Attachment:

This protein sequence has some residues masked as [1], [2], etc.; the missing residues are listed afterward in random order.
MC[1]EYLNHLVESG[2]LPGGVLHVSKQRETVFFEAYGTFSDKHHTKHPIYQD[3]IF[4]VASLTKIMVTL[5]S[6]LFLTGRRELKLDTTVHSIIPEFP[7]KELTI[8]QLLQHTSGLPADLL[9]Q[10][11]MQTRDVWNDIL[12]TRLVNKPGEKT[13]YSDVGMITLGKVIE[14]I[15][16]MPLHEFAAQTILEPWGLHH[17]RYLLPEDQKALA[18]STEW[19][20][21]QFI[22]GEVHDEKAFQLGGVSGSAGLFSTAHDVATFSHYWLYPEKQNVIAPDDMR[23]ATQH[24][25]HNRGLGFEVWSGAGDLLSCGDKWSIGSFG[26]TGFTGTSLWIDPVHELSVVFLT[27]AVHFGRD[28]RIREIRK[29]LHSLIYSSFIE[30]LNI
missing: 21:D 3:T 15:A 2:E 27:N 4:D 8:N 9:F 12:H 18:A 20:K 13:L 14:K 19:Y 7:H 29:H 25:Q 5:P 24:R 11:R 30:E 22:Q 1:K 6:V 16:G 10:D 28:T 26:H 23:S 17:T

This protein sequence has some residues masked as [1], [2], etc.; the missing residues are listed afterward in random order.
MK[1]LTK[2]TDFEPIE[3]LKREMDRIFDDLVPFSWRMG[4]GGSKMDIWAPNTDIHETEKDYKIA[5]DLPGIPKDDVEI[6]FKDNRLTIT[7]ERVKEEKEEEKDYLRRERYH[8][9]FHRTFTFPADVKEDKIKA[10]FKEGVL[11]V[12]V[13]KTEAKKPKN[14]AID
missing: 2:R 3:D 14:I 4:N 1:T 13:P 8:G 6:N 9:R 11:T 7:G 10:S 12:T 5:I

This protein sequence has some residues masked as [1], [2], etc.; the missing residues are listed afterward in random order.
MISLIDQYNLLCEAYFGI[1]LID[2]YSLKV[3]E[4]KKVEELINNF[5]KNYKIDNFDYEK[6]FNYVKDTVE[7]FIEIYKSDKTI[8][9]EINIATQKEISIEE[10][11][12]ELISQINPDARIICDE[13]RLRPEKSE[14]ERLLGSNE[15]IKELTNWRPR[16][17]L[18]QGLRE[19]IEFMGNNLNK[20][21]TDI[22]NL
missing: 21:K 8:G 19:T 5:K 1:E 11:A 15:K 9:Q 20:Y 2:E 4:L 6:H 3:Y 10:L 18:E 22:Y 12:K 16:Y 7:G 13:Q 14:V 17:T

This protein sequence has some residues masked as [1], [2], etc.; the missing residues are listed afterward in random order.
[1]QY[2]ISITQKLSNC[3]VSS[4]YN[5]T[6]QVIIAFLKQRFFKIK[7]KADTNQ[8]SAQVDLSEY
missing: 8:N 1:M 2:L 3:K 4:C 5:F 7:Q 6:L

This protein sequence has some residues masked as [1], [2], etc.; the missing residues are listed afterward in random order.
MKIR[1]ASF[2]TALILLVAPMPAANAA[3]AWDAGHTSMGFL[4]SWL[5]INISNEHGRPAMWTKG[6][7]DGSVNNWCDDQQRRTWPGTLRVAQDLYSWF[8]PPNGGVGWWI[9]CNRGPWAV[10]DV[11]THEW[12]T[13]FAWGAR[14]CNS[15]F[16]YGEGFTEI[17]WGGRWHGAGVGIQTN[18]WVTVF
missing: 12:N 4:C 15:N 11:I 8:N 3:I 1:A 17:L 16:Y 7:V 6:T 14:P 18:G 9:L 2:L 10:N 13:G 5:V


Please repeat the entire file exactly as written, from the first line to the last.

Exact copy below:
This protein sequence has some residues masked as [1], [2], etc.; the missing residues are listed afterward in random order.
MC[1]EYLNHLVESG[2]LPGGVLHVSKQRETVFFEAYGTFSDKHHTKHPIYQD[3]IF[4]VASLTKIMVTL[5]S[6]LFLTGRRELKLDTTVHSIIPEFP[7]KELTI[8]QLLQHTSGLPADLL[9]Q[10][11]MQTRDVWNDIL[12]TRLVNKPGEKT[13]YSDVGMITLGKVIE[14]I[15][16]MPLHEFAAQTILEPWGLHH[17]RYLLPEDQKALA[18]STEW[19][20][21]QFI[22]GEVHDEKAFQLGGVSGSAGLFSTAHDVATFSHYWLYPEKQNVIAPDDMR[23]ATQH[24][25]HNRGLGFEVWSGAGDLLSCGDKWSIGSFG[26]TGFTGTSLWIDPVHELSVVFLT[27]AVHFGRD[28]RIREIRK[29]LHSLIYSSFIE[30]LNI
missing: 21:D 3:T 15:A 2:E 27:N 4:D 8:N 9:F 12:H 18:A 20:K 13:L 14:K 19:Y 7:H 29:H 25:Q 5:P 24:R 11:R 30:E 22:Q 1:K 6:V 16:G 10:D 28:T 26:H 23:S 17:T

This protein sequence has some residues masked as [1], [2], etc.; the missing residues are listed afterward in random order.
MK[1]LTK[2]TDFEPIE[3]LKREMDRIFDDLVPFSWRMG[4]GGSKMDIWAPNTDIHETEKDYKIA[5]DLPGIPKDDVEI[6]FKDNRLTIT[7]ERVKEEKEEEKDYLRRERYH[8][9]FHRTFTFPADVKEDKIKA[10]FKEGVL[11]V[12]V[13]KTEAKKPKN[14]AID
missing: 2:R 3:D 14:I 4:N 1:T 13:P 8:G 6:N 9:R 11:T 7:G 10:S 12:T 5:I

This protein sequence has some residues masked as [1], [2], etc.; the missing residues are listed afterward in random order.
MISLIDQYNLLCEAYFGI[1]LID[2]YSLKV[3]E[4]KKVEELINNF[5]KNYKIDNFDYEK[6]FNYVKDTVE[7]FIEIYKSDKTI[8][9]EINIATQKEISIEE[10][11][12]ELISQINPDARIICDE[13]RLRPEKSE[14]ERLLGSNE[15]IKELTNWRPR[16][17]L[18]QGLRE[19]IEFMGNNLNK[20][21]TDI[22]NL
missing: 21:K 8:G 19:T 5:K 1:E 11:A 15:K 9:Q 20:Y 2:E 4:L 6:H 3:Y 10:L 18:E 22:Y 12:K 16:Y 7:G 13:Q 14:V 17:T

This protein sequence has some residues masked as [1], [2], etc.; the missing residues are listed afterward in random order.
[1]QY[2]ISITQKLSNC[3]VSS[4]YN[5]T[6]QVIIAFLKQRFFKIK[7]KADTNQ[8]SAQVDLSEY
missing: 8:N 1:M 2:L 3:K 4:C 5:F 7:Q 6:L

This protein sequence has some residues masked as [1], [2], etc.; the missing residues are listed afterward in random order.
MKIR[1]ASF[2]TALILLVAPMPAANAA[3]AWDAGHTSMGFL[4]SWL[5]INISNEHGRPAMWTKG[6][7]DGSVNNWCDDQQRRTWPGTLRVAQDLYSWF[8]PPNGGVGWWI[9]CNRGPWAV[10]DV[11]THEW[12]T[13]FAWGAR[14]CNS[15]F[16]YGEGFTEI[17]WGGRWHGAGVGIQTN[18]WVTVF
missing: 12:N 4:C 15:N 11:I 8:N 3:I 1:A 17:L 16:Y 7:V 6:T 14:P 18:G 9:L 2:L 10:N 13:G 5:V